SVS 3000 Series Subwoofer Measurements and Conclusion
The SVS PB-3000 and SB-3000 were tested using ground plane measurements with the microphone at a 2-meter distance in an open setting with well over 100 feet from the nearest large structure. The subs were tested with woofer facing the microphone. The temperature was recorded at 43 degrees with 58% humidity. The subwoofers’ gain was set to maximum, phase was set to 0, and the low pass filters were left off.
The above graphs show the measured frequency responses for the PB-3000 and SB-3000 subwoofers. Both curves show a very well-controlled and flattish response overall. SVS’s claimed response windows do pan out in our measurements. The PB-3000 does show a small bump around port tuning that might give a bit more weight to effects sounds that take advantage of those deep frequencies. Users who want to taper the low end of the PB-3000 in cases where room gain boosts it too much have a variety of ways to do so, including plugging the ports and setting the PB-3000 to ‘sealed mode,’ using the parametric EQ to reduce that narrow frequency band, or use the ‘room gain compensation’ to reduce the low end altogether. We can see from the above graphs that the SB-3000 does have a high-pass filter which attenuates the response shape below 20 Hz, as the SB-3000 has a steeper slope than the traditional 12dB/octave that one would expect to see in the low end of a sealed subwoofer. In both graphs, it’s nice to see the response extend out to 200 Hz. This isn’t just good for those who like to use higher-than-traditional 80 Hz crossover frequencies, but also makes for better integration with the main speakers because the response needs less work at the crossover by the AVR.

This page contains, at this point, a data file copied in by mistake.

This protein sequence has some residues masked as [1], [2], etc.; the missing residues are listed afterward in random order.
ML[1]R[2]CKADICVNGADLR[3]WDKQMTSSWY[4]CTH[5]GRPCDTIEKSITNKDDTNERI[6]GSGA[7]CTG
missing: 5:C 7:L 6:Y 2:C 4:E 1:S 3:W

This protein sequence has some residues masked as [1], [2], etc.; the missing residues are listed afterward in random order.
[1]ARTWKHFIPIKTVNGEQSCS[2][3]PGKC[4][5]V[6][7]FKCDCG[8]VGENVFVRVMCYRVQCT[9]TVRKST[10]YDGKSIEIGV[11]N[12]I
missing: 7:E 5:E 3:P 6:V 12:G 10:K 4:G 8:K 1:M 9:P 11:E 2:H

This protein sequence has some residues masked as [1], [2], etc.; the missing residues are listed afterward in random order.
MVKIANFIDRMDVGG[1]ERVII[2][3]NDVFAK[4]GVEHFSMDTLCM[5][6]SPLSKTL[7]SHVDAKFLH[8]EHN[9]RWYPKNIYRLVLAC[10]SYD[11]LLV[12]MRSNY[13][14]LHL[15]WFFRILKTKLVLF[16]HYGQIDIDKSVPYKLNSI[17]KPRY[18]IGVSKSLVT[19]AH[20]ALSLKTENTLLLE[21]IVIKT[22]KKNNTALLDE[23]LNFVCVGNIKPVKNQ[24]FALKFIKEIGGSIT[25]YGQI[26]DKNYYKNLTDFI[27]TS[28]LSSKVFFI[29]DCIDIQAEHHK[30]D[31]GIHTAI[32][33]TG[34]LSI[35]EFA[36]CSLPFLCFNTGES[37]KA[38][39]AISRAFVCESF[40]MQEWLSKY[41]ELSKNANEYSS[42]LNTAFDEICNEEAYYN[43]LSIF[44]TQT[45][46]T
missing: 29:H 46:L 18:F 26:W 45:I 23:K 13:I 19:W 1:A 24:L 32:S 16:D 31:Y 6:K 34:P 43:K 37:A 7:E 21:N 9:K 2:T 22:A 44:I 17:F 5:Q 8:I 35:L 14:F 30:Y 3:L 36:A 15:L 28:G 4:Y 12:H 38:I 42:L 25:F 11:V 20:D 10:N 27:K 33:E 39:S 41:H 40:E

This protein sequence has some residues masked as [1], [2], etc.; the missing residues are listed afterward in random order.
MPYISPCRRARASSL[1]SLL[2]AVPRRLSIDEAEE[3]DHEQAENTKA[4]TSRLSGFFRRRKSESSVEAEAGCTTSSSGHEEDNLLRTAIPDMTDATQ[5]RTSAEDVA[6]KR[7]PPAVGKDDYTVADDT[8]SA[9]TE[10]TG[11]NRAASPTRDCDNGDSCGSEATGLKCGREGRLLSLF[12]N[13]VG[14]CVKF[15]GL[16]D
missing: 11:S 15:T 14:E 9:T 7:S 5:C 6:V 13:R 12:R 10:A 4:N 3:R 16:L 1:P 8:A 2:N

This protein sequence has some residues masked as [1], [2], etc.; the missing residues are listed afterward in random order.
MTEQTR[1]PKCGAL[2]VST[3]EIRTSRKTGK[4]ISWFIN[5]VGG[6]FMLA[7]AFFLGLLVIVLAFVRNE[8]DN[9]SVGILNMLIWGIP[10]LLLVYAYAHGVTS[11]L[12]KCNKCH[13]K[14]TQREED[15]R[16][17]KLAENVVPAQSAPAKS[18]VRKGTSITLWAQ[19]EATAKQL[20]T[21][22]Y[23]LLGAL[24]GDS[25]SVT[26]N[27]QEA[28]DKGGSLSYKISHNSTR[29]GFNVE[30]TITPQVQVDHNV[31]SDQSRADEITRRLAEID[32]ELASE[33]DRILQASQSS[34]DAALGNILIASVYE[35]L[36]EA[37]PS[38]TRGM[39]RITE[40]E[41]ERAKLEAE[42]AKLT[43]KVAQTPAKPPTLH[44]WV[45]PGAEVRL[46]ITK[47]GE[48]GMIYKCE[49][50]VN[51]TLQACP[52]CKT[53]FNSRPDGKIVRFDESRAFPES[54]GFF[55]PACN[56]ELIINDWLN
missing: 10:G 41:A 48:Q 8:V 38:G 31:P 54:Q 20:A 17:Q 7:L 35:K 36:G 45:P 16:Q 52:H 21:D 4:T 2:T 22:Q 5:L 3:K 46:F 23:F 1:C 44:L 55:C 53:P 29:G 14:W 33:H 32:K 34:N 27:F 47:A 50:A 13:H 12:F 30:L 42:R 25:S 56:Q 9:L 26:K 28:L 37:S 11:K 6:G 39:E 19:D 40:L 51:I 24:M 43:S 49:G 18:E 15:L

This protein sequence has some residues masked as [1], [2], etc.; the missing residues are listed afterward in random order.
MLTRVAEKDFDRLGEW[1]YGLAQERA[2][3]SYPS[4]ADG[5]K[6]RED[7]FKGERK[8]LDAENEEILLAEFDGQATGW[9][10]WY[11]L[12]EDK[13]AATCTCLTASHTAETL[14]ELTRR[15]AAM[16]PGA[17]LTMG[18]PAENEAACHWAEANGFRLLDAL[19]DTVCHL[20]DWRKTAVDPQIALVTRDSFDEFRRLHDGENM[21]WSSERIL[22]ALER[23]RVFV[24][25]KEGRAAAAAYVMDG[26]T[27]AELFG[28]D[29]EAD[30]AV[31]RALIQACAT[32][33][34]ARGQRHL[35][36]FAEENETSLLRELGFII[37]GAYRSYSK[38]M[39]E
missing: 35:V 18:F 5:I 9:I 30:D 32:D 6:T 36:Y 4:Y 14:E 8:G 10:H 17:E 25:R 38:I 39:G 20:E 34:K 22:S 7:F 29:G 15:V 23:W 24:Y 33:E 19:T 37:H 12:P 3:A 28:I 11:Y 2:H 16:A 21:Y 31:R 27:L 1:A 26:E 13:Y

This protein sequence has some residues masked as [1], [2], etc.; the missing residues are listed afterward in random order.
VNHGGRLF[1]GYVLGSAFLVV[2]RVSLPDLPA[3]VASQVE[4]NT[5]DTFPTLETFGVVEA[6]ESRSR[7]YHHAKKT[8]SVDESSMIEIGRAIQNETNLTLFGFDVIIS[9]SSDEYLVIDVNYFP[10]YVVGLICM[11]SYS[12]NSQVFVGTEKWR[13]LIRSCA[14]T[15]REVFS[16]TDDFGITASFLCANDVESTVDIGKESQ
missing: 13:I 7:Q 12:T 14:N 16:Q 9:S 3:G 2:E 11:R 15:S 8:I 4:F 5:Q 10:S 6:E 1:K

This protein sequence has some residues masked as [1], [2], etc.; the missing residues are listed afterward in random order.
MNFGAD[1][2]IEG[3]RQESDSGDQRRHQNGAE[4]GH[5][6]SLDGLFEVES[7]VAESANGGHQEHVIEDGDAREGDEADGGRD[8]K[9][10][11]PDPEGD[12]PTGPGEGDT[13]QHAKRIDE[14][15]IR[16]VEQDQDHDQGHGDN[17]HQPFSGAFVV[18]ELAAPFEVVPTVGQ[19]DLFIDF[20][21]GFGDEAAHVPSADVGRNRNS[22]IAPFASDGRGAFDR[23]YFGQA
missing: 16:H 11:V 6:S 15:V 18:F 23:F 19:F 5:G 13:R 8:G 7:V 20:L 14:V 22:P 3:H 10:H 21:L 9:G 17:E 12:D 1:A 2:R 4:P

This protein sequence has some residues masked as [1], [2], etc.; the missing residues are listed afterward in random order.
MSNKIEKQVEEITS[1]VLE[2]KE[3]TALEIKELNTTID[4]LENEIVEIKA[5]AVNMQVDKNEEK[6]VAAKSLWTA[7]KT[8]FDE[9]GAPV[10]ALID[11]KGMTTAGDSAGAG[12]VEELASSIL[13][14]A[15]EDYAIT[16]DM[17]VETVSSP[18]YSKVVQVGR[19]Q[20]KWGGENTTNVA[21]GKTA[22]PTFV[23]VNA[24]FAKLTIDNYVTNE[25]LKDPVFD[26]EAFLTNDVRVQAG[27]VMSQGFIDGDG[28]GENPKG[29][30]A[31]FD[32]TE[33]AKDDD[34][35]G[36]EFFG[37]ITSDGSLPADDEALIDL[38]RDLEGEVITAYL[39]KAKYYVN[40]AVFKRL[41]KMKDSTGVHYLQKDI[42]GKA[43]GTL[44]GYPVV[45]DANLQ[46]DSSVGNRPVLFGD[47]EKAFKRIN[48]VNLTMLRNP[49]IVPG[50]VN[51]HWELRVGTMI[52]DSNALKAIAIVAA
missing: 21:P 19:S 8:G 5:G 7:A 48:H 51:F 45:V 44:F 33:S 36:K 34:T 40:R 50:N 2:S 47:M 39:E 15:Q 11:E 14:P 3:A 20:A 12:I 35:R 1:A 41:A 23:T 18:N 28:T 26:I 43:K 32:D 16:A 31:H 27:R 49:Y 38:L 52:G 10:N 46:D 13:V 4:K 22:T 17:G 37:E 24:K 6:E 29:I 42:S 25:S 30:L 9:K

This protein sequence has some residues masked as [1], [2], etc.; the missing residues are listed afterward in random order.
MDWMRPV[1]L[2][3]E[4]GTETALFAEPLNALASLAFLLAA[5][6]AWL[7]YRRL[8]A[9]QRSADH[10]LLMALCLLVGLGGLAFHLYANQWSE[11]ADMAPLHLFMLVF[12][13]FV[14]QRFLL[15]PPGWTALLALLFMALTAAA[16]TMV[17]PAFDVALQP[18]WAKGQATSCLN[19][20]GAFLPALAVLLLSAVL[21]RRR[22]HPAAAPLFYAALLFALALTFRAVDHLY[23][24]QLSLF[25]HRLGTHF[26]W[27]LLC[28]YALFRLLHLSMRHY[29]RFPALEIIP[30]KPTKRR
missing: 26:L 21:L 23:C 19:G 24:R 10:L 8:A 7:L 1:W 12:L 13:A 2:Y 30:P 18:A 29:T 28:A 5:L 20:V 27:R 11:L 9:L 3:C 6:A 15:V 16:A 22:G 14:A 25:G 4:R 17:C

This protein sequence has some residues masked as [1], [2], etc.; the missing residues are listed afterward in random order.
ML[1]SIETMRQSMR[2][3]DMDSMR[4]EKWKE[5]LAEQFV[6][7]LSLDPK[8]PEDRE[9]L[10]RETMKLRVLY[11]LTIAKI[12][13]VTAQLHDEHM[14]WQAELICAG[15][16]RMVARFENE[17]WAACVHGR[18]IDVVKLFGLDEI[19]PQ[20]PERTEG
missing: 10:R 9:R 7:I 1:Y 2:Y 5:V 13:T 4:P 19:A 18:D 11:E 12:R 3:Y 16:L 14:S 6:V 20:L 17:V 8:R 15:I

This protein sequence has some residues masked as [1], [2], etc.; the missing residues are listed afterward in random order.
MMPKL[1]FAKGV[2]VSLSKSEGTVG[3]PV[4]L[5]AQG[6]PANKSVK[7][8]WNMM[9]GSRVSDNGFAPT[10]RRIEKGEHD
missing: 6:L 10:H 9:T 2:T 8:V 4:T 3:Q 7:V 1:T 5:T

Note: The above CEA-2010 measurements are short-term bursts that show the subwoofer’s clean peak SPL before heavy distortion sets in. Our measurements have been referenced to 2-meter RMS, which is 9 dB down from the standard requirement for the measurements to be shown at 1-meter peak. However most publicly available CEA-2010 measurements are shown at 2-meter RMS, so we followed that convention.